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Pending home sales take a surprising dip in September

Housing activity in the U.S. kicked off the fall season slower than anticipated.

Pending home sales, a leading indicator of the health of the housing market, fell in September, reversing an increase a month earlier. The National Association of Realtors’ (NAR) Pending Home Sales Index, which tracks the number of homes that are under contract to be sold, dropped 2.3% in September from August — a surprising dip. Analysts expected a 0.5% increase in sales, according to Bloomberg consensus estimates.

“Contract transactions slowed a bit in September and are showing signs of a calmer home price trend, as the market is running comfortably ahead of pre-pandemic activity,” said Lawrence Yun, NAR’s chief economist. “Some potential buyers have momentarily paused their home search with intentions to resume in 2022.”

Contract signings were down 8% from the same month a year earlier. And pending sales were down in all four regions in the U.S. from August and September 2020. The Northeast region recorded the largest dip in activity, posting a 3.2% from August.


The results show that sales activity may actually slow down into the fall since pending sales precede actual sales. In September, existing home sales rose 7% from a month earlier, the NAR reported last week.

"Although home sales activity has retreated from its earlier highs, it is stabilizing at a level of activity that is above pre-pandemic pace thanks to a combination of eager young buyers, lingering pandemic savings, and low mortgage rates creating opportunity despite ongoing home price gains,” Danielle Hale, chief economist for, said in a statement prior to the results.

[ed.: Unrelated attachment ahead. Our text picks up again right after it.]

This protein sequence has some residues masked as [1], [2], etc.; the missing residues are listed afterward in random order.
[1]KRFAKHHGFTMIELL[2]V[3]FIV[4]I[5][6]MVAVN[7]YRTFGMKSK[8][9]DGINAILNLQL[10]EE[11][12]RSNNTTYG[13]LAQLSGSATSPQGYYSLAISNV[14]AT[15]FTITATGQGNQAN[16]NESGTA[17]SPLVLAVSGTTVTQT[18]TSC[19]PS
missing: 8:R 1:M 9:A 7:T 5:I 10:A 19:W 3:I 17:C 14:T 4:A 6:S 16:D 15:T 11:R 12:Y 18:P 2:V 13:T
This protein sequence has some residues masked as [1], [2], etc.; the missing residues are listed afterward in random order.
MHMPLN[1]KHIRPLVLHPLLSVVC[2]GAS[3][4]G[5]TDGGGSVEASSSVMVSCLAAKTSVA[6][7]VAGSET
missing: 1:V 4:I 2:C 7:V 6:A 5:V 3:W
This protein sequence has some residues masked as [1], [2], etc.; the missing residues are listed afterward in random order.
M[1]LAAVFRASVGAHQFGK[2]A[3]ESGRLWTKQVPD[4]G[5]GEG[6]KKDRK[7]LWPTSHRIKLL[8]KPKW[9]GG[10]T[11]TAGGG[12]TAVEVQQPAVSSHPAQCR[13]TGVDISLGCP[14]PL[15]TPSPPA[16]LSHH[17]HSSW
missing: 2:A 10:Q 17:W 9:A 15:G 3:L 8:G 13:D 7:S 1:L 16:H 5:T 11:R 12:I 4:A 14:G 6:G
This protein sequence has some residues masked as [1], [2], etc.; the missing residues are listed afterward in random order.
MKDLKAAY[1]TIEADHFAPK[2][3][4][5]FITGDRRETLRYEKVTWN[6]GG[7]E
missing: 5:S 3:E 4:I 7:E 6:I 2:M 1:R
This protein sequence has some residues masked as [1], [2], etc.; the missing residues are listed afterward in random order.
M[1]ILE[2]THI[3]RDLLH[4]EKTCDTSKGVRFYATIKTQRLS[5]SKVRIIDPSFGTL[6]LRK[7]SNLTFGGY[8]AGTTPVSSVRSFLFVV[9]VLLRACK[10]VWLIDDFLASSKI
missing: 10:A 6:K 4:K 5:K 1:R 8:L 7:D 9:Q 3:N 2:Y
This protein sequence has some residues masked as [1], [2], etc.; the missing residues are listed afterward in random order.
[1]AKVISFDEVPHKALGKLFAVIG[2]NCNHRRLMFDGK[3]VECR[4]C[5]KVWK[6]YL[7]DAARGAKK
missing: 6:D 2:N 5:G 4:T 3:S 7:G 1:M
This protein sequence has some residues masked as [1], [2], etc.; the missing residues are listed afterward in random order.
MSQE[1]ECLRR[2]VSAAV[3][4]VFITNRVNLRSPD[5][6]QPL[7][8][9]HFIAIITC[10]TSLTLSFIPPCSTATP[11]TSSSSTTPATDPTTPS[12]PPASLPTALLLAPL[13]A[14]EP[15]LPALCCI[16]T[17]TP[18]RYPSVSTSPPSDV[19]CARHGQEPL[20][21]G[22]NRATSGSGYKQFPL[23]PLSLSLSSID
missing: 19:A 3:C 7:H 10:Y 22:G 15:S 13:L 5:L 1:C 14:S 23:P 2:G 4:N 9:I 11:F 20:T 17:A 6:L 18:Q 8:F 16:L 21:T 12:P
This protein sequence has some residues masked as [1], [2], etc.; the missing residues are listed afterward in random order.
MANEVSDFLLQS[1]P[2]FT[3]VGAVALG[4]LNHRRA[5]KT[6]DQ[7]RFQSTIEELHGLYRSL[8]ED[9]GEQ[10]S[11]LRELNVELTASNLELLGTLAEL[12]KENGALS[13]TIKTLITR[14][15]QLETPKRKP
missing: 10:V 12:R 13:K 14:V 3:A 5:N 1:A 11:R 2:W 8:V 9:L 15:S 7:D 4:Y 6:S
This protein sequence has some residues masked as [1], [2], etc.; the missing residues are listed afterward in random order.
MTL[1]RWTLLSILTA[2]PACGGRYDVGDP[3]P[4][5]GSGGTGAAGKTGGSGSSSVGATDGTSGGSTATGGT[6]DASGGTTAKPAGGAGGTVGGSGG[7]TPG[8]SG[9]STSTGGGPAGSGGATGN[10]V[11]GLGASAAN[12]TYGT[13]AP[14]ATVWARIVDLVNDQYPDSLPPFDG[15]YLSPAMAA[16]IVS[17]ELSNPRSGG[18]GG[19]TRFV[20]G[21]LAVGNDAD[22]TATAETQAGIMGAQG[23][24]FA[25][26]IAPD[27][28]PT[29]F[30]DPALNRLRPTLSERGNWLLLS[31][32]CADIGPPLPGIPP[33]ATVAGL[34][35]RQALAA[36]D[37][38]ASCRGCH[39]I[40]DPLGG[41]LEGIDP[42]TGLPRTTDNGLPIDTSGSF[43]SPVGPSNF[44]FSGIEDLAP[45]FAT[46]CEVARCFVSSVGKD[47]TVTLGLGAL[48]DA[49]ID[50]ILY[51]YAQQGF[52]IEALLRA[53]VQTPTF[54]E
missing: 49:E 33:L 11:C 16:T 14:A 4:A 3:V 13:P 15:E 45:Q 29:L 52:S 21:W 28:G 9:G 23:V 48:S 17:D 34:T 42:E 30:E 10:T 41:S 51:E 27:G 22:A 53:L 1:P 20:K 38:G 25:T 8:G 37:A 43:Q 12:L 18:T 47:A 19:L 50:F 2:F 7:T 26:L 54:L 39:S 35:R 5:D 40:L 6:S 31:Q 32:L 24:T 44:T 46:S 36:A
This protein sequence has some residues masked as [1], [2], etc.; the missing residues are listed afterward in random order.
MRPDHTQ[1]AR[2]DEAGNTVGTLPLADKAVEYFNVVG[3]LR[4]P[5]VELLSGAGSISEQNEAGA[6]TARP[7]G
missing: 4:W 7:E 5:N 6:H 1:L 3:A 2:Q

The slowdown in activity could help to put the brakes on home price growth. Yun recently noted that home price growth is moderating from its 20%-plus increases. Median existing-home price for all housing types in September hit $352,800, up 13.3% from a year ago, but slightly down from the previous month and the third straight month of declines, according to the NAR. In August, the S&P CoreLogic Case-Shiller national home price index remained the same from a month earlier. Even so, data from the St. Louis Federal Reserve released Wednesday said the median U.S. home price just passed $400,000 for the first-time ever.

“As rising home prices are paired with rising mortgage rates, which have already jumped above 3%, we could see mortgage payments that require larger shares of buyer paychecks, especially if incomes grow more slowly,” said Hale. “This could cause some buyers to opt out, dampening demand and ultimately causing sales activity and home price growth to slow."

Amanda Fung is an editor at Yahoo Finance.

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